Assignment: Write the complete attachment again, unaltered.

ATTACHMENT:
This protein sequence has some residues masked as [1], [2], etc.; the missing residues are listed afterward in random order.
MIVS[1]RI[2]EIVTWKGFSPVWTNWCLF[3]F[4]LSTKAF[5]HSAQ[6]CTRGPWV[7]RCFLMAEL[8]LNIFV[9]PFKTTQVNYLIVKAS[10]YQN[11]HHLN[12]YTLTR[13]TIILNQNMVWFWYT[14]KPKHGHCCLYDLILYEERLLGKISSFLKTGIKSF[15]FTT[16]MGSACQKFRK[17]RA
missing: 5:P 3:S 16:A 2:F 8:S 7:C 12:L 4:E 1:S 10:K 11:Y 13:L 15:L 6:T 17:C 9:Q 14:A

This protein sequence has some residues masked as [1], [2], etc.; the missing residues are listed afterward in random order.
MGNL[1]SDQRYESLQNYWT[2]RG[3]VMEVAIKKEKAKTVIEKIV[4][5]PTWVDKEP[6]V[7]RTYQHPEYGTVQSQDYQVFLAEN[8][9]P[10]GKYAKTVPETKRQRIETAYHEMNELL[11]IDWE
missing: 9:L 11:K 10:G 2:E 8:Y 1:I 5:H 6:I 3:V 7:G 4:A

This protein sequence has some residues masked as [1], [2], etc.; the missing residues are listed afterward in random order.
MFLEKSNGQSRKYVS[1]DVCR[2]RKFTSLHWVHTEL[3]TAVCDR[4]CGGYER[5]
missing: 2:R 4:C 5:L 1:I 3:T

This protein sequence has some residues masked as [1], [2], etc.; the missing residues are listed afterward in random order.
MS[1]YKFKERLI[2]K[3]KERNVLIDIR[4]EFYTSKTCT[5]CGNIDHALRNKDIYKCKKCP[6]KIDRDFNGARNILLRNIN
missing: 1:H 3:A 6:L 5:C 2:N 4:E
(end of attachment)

This protein sequence has some residues masked as [1], [2], etc.; the missing residues are listed afterward in random order.
MIVS[1]RI[2]EIVTWKGFSPVWTNWCLF[3]F[4]LSTKAF[5]HSAQ[6]CTRGPWV[7]RCFLMAEL[8]LNIFV[9]PFKTTQVNYLIVKAS[10]YQN[11]HHLN[12]YTLTR[13]TIILNQNMVWFWYT[14]KPKHGHCCLYDLILYEERLLGKISSFLKTGIKSF[15]FTT[16]MGSACQKFRK[17]RA
missing: 5:P 3:S 16:A 2:F 8:S 7:C 12:L 4:E 1:S 10:K 11:Y 13:L 15:L 6:T 17:C 9:Q 14:A

This protein sequence has some residues masked as [1], [2], etc.; the missing residues are listed afterward in random order.
MGNL[1]SDQRYESLQNYWT[2]RG[3]VMEVAIKKEKAKTVIEKIV[4][5]PTWVDKEP[6]V[7]RTYQHPEYGTVQSQDYQVFLAEN[8][9]P[10]GKYAKTVPETKRQRIETAYHEMNELL[11]IDWE
missing: 9:L 11:K 10:G 2:E 8:Y 1:I 5:H 6:I 3:V 7:G 4:A

This protein sequence has some residues masked as [1], [2], etc.; the missing residues are listed afterward in random order.
MFLEKSNGQSRKYVS[1]DVCR[2]RKFTSLHWVHTEL[3]TAVCDR[4]CGGYER[5]
missing: 2:R 4:C 5:L 1:I 3:T

This protein sequence has some residues masked as [1], [2], etc.; the missing residues are listed afterward in random order.
MS[1]YKFKERLI[2]K[3]KERNVLIDIR[4]EFYTSKTCT[5]CGNIDHALRNKDIYKCKKCP[6]KIDRDFNGARNILLRNIN
missing: 1:H 3:A 6:L 5:C 2:N 4:E